The House on Friday unanimously passed a proposal aimed at better coordinating mental health services for young people, a measure described as a response to the massacre at Newtown’s Sandy Hook Elementary School.

Supporters of the bill, which previously passed the Senate unanimously and now heads to Gov. Dannel P. Malloy’s desk, said it complements the legislation passed earlier this year in response to the Newtown shootings. That proposal contained several mental health measures, but they focused primarily on adults and young people aged 16 and up.

Mental health experts had been hoping that lawmakers would also focus on preventing mental health problems and intervening early, arguing that focusing on very young children could help avoid more difficult problems later. Advocates for mental health and early childhood interventions praised the concepts behind the bill. But some have wondered how effective it can be because it commits no money to expanding mental health resources.

It will take years for the goals of the proposal to be realized, said Rep. Whitt Betts, R-Bristol, but ultimately, the aim is to make it easy for parents and schools to know where to turn if they need resources to help children at an early stage.

Betts said many people felt that the main issue connected to the Newtown massacre was mental illness.

“This, ladies and gentlemen, is our response, our collective answer in trying to address that,” he said.

The bill will be one of the significant ones passed this year, predicted Rep. DebraLee Hovey, R-Monroe, whose district includes Newtown.

“At the heart of the matter, to get to young children who may have mental health and behavioral health issues, it’s so important because we know that we can change the tide of their lives,” she said.

Rep. Diana Urban, D-North Stonington, who co-chairs the children’s committee, said the proposal puts a “laser-like focus on prevention,” and seeks to break down barriers that keep various parts of the service system from working together.

Urban cited three statistics: About two-thirds of youths in the juvenile justice system have a diagnosable mental health disorder. About 1 in 10 young people have mental disorders so severe it impairs their functioning. And 44 percent of youths in high school with mental health problems drop out.

The bill requires coordination between mental health agencies, schools and emergency mobile psychiatric services, and for a coordinated system of home visitation programs that serve vulnerable families. Experts consider home visitation programs to be important resources for preventing problems and intervening early. Some lawmakers sought to clarify that home visitation programs would be voluntary, for families that request them.

The bill also calls for increased training in mental health and child development for pediatricians and child care providers. There would also be more training for mental health providers in understanding and treating trauma, which is considered a major cause of preventable mental illness. Often, young people who have experienced trauma are misdiagnosed and receive treatment that doesn’t address the underlying trauma. But experts say prompt treatment can prevent long-term negative effects.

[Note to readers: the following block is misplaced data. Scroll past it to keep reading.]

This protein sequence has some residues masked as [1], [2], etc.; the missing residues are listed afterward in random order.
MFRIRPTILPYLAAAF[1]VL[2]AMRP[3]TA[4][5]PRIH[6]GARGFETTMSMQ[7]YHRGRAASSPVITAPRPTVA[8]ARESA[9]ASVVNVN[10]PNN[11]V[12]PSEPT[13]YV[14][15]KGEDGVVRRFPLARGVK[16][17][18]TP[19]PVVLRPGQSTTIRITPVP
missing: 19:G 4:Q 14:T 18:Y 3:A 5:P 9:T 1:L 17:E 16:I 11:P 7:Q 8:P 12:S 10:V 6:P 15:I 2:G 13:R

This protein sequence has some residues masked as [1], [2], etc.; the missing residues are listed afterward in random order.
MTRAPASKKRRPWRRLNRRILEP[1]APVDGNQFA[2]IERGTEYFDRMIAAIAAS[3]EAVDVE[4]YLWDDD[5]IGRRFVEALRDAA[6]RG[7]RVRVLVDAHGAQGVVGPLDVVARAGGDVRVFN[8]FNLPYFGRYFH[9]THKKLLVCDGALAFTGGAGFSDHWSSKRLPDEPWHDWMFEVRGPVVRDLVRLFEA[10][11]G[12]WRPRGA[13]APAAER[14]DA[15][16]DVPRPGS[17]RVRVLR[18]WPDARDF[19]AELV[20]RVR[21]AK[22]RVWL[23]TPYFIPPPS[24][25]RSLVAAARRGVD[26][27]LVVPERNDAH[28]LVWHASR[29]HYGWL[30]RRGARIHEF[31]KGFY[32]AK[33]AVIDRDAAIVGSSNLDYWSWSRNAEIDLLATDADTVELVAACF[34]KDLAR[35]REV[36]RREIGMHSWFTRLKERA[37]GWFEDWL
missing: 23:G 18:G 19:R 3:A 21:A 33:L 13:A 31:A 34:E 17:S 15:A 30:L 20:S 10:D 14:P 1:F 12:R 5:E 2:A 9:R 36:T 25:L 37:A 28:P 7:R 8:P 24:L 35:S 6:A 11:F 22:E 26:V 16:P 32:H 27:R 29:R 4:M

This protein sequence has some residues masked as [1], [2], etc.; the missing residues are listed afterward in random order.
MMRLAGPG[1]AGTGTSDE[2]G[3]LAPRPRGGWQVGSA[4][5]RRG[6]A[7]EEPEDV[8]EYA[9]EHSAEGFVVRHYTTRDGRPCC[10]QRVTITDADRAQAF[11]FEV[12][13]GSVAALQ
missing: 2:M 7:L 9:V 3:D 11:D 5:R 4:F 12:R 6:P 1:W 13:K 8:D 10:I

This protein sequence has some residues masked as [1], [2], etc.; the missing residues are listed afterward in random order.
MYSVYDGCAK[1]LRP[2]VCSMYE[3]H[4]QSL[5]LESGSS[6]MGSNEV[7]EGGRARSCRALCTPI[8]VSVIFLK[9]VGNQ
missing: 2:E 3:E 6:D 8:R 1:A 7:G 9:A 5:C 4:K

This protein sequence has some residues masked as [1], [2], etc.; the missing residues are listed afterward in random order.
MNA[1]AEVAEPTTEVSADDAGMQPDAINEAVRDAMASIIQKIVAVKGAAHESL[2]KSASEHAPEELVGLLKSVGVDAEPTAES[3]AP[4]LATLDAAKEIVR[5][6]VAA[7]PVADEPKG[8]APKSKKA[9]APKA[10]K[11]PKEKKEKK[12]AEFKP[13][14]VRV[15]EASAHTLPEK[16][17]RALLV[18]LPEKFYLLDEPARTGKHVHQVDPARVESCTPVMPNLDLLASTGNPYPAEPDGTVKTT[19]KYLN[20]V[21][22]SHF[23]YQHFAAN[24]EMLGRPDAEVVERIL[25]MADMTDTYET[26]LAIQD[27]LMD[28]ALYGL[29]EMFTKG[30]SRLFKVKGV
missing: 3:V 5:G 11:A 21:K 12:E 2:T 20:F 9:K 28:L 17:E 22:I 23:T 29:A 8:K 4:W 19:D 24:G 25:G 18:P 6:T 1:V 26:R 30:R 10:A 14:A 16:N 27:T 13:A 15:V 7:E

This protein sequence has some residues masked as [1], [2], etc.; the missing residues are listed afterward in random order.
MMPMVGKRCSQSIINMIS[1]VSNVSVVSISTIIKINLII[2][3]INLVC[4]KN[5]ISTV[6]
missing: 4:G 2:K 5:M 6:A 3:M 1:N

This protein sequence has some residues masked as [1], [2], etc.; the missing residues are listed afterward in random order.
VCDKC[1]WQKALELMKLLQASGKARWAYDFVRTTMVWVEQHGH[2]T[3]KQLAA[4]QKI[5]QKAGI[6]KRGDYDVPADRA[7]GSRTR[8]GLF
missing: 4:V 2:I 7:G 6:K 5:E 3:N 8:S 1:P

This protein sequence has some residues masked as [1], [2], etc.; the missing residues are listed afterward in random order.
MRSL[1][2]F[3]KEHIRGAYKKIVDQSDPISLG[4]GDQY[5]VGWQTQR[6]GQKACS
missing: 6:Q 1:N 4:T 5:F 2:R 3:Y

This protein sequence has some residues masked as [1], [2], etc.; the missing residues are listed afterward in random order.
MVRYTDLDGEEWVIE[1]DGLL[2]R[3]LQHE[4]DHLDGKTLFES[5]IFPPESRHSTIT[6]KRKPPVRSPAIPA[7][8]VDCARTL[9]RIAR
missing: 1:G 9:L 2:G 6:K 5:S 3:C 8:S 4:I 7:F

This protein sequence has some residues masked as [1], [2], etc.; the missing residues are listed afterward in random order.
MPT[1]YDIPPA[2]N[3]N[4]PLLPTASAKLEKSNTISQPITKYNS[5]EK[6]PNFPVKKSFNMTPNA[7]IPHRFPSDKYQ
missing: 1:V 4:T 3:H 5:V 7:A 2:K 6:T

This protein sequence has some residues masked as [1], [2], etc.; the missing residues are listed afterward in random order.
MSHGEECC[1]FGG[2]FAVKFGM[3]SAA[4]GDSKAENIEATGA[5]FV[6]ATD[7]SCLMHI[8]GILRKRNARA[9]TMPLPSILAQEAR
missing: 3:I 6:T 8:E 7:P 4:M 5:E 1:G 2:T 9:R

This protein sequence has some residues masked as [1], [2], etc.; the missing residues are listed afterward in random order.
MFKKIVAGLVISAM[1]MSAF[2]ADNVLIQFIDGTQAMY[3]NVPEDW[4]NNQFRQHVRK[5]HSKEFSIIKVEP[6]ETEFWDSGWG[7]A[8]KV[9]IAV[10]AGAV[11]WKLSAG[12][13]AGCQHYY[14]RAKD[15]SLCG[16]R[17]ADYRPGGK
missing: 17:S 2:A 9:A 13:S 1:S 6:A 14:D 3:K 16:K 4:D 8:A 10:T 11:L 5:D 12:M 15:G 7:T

Programs that receive public funds for mental health of children would have to report annually on measures related to treatment availability. And there would be a task force on the effects of nutrition, genetics, toxins, psychotropic drugs and complementary and alternative treatments on the mental health of children.

Other parts of the bill require outside funds, including a public information campaign about children’s mental health and training for school resource officers to ensure that young people with mental health issues are not victimized or disproportionately referred to the juvenile justice system. A study on whether young people with mental health needs are entering the juvenile justice or correction systems would be conducted only if outside funds are secured.

About $125,000 in private money has been secured already, Urban said, but officials are still looking for additional funds.

Several lawmakers praised the work of Sen. Dante Bartolomeo, a freshman Democrat from Meriden who co-chairs the Committee on Children. She developed the bill with the input of experts and worked to ensure that the bill would require nearly no state money, a key consideration in a tight budget year. Nonpartisan analysts projected that there could be less than $1,000 in expenses related to the task force’s work.

Arielle Levin Becker covered health care for The Connecticut Mirror. She previously worked for The Hartford Courant, most recently as its health reporter, and has also covered small towns, courts and education in Connecticut and New Jersey. She was a finalist in 2009 for the prestigious Livingston Award for Young Journalists, a recipient of a Knight Science Journalism Fellowship and the third-place winner in 2013 for an in-depth piece on caregivers from the National Association of Health Journalists. She is a 2004 graduate of Yale University.

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